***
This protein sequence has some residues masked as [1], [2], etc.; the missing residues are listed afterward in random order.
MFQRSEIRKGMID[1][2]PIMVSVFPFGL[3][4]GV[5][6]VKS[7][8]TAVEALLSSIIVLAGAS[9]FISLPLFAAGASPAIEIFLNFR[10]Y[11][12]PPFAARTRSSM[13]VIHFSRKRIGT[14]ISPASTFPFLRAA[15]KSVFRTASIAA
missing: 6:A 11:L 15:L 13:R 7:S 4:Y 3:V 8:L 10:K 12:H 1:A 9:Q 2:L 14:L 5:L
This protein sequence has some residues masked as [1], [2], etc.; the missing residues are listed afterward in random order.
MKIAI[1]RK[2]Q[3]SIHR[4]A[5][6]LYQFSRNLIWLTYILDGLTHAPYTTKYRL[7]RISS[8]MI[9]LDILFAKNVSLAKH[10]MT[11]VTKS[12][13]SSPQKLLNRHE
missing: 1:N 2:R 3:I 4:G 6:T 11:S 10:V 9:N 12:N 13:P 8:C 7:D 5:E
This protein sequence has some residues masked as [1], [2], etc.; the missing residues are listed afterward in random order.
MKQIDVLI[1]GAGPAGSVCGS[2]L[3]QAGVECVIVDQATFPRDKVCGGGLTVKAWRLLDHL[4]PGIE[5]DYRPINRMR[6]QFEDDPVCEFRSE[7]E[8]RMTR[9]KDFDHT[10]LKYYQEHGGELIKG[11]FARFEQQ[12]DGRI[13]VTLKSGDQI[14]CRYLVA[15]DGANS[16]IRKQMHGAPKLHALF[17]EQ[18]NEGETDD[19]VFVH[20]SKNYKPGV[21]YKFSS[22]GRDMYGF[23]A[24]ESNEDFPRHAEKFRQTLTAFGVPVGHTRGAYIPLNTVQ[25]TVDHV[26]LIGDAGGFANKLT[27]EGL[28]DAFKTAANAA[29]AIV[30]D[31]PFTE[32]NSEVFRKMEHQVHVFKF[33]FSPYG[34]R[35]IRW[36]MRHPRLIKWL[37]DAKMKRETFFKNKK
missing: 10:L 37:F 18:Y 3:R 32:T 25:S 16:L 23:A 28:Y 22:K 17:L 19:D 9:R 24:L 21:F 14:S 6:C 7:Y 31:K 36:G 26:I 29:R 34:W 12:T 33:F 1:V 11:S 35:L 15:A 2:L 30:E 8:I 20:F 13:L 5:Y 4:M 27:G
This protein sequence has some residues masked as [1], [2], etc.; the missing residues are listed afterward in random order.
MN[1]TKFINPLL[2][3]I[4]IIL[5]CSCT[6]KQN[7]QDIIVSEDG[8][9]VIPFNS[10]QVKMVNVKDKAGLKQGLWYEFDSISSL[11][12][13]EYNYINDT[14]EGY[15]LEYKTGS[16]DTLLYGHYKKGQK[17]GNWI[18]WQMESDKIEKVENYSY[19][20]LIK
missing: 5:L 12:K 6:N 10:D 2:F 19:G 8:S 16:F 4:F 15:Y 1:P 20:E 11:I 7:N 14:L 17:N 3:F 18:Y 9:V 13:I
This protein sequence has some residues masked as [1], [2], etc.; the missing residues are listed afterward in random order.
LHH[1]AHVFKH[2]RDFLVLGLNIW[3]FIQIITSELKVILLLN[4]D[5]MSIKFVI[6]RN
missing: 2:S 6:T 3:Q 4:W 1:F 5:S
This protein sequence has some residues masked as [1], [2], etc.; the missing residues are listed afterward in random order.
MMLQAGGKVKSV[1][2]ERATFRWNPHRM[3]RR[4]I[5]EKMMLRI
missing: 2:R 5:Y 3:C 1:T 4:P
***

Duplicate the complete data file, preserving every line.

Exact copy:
This protein sequence has some residues masked as [1], [2], etc.; the missing residues are listed afterward in random order.
MFQRSEIRKGMID[1][2]PIMVSVFPFGL[3][4]GV[5][6]VKS[7][8]TAVEALLSSIIVLAGAS[9]FISLPLFAAGASPAIEIFLNFR[10]Y[11][12]PPFAARTRSSM[13]VIHFSRKRIGT[14]ISPASTFPFLRAA[15]KSVFRTASIAA
missing: 6:A 11:L 15:L 13:R 7:S 4:Y 3:V 8:L 10:K 12:H 1:A 9:Q 2:L 14:L 5:L
This protein sequence has some residues masked as [1], [2], etc.; the missing residues are listed afterward in random order.
MKIAI[1]RK[2]Q[3]SIHR[4]A[5][6]LYQFSRNLIWLTYILDGLTHAPYTTKYRL[7]RISS[8]MI[9]LDILFAKNVSLAKH[10]MT[11]VTKS[12][13]SSPQKLLNRHE
missing: 1:N 2:R 3:I 4:G 6:T 11:S 10:V 9:N 12:N 13:P 8:C 7:D 5:E
This protein sequence has some residues masked as [1], [2], etc.; the missing residues are listed afterward in random order.
MKQIDVLI[1]GAGPAGSVCGS[2]L[3]QAGVECVIVDQATFPRDKVCGGGLTVKAWRLLDHL[4]PGIE[5]DYRPINRMR[6]QFEDDPVCEFRSE[7]E[8]RMTR[9]KDFDHT[10]LKYYQEHGGELIKG[11]FARFEQQ[12]DGRI[13]VTLKSGDQI[14]CRYLVA[15]DGANS[16]IRKQMHGAPKLHALF[17]EQ[18]NEGETDD[19]VFVH[20]SKNYKPGV[21]YKFSS[22]GRDMYGF[23]A[24]ESNEDFPRHAEKFRQTLTAFGVPVGHTRGAYIPLNTVQ[25]TVDHV[26]LIGDAGGFANKLT[27]EGL[28]DAFKTAANAA[29]AIV[30]D[31]PFTE[32]NSEVFRKMEHQVHVFKF[33]FSPYG[34]R[35]IRW[36]MRHPRLIKWL[37]DAKMKRETFFKNKK
missing: 10:L 37:F 18:Y 3:R 32:T 25:S 16:L 23:A 28:Y 22:K 17:L 19:D 9:R 24:L 21:F 14:S 6:C 7:Y 31:K 36:G 26:I 29:R 34:W 12:T 33:F 1:V 11:S 35:L 15:A 2:L 30:E 8:I 20:F 13:L 5:Y 4:M 27:G
This protein sequence has some residues masked as [1], [2], etc.; the missing residues are listed afterward in random order.
MN[1]TKFINPLL[2][3]I[4]IIL[5]CSCT[6]KQN[7]QDIIVSEDG[8][9]VIPFNS[10]QVKMVNVKDKAGLKQGLWYEFDSISSL[11][12][13]EYNYINDT[14]EGY[15]LEYKTGS[16]DTLLYGHYKKGQK[17]GNWI[18]WQMESDKIEKVENYSY[19][20]LIK
missing: 5:L 12:K 6:N 10:D 2:F 19:G 8:S 16:F 4:F 15:Y 1:P 20:E 11:I 7:N 14:L 17:N 3:F 18:Y 9:V 13:I
This protein sequence has some residues masked as [1], [2], etc.; the missing residues are listed afterward in random order.
LHH[1]AHVFKH[2]RDFLVLGLNIW[3]FIQIITSELKVILLLN[4]D[5]MSIKFVI[6]RN
missing: 2:S 6:T 3:Q 4:W 1:F 5:S
This protein sequence has some residues masked as [1], [2], etc.; the missing residues are listed afterward in random order.
MMLQAGGKVKSV[1][2]ERATFRWNPHRM[3]RR[4]I[5]EKMMLRI
missing: 2:R 5:Y 3:C 1:T 4:P